Census Abbreviations

1841 – Census abbreviations introduced to reduce the workload

Census abbreviations were used heavily in the 1841 census. This census asked for much more information about the inhabitants of Great Britain compared with the pre-1841 censuses of 1801 to 1831. The 1841 census now asked for personal information such as age, occupation and place of birth.

Census enumerators were employed to collect census information from householders, and then record this information in Census Enumeration Books (often referred to as C.E.B. by genealogists). Perhaps mindful of the extra workload, the General Register Office introduced certain approved census abbreviations for the census enumerators to use when completing their enumeration books. These abbreviations were then refined (or discarded) in later censuses. These approved abbreviations (or census ‘contractions’) were normally published in the census enumeration books to serve as a reminder to the enumerator as to what was permissable.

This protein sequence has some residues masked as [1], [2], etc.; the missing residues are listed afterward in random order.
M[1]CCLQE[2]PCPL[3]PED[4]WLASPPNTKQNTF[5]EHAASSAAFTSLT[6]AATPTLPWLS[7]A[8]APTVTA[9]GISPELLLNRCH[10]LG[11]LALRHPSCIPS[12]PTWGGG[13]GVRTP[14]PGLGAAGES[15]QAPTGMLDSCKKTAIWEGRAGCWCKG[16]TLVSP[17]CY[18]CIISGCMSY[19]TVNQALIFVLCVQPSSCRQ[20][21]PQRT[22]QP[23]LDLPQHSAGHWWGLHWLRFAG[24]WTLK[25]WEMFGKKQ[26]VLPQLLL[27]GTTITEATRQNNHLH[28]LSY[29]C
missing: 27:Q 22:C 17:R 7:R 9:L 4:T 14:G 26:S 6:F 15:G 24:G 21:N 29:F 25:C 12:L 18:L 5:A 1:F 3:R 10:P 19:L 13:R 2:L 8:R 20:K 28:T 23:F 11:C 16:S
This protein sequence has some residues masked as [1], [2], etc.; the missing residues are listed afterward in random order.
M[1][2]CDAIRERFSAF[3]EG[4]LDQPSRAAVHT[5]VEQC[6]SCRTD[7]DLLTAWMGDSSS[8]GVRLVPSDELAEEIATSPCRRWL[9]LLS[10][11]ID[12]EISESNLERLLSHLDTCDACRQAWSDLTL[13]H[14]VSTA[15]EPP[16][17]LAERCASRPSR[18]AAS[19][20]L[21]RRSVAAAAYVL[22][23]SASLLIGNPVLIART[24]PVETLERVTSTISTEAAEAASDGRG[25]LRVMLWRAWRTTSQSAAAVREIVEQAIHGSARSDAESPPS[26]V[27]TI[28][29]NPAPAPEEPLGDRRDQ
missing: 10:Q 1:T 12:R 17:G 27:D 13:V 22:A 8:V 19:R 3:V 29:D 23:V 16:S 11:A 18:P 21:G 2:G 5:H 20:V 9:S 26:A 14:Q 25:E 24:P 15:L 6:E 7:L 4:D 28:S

Abbreviations to describe occupations

The 1841 census was particularly comprehensive (see the table below). However, from the 1851 census onwards, these ‘occupation’ abbreviations were significantly reduced. By the 1871 census, the only permitted census abbreviation to describe an occupation was ‘Ag. Lab.’ (agricultural labourer). The 1881 census was more generalised, and allowed abbreviations such “ag. lab.”, provided they were “readily understood.” Both the 1891 census and 1901 census did not mention ‘occupation’ abbreviations at all.

For a full list of census abbreviations, including ‘occupation’ abbreviations, please refer to the lists below.

Census Abbreviations

Profession, Trade, Employment or of Independent means (from 1851: Rank, Profession or Occupation)
Details Census year
  • ‘Journeyman’ was a skilled tradesman but not yet a ‘master’ craftsman. Anyone not described as a journeyman or apprentice was considered a ‘master’.)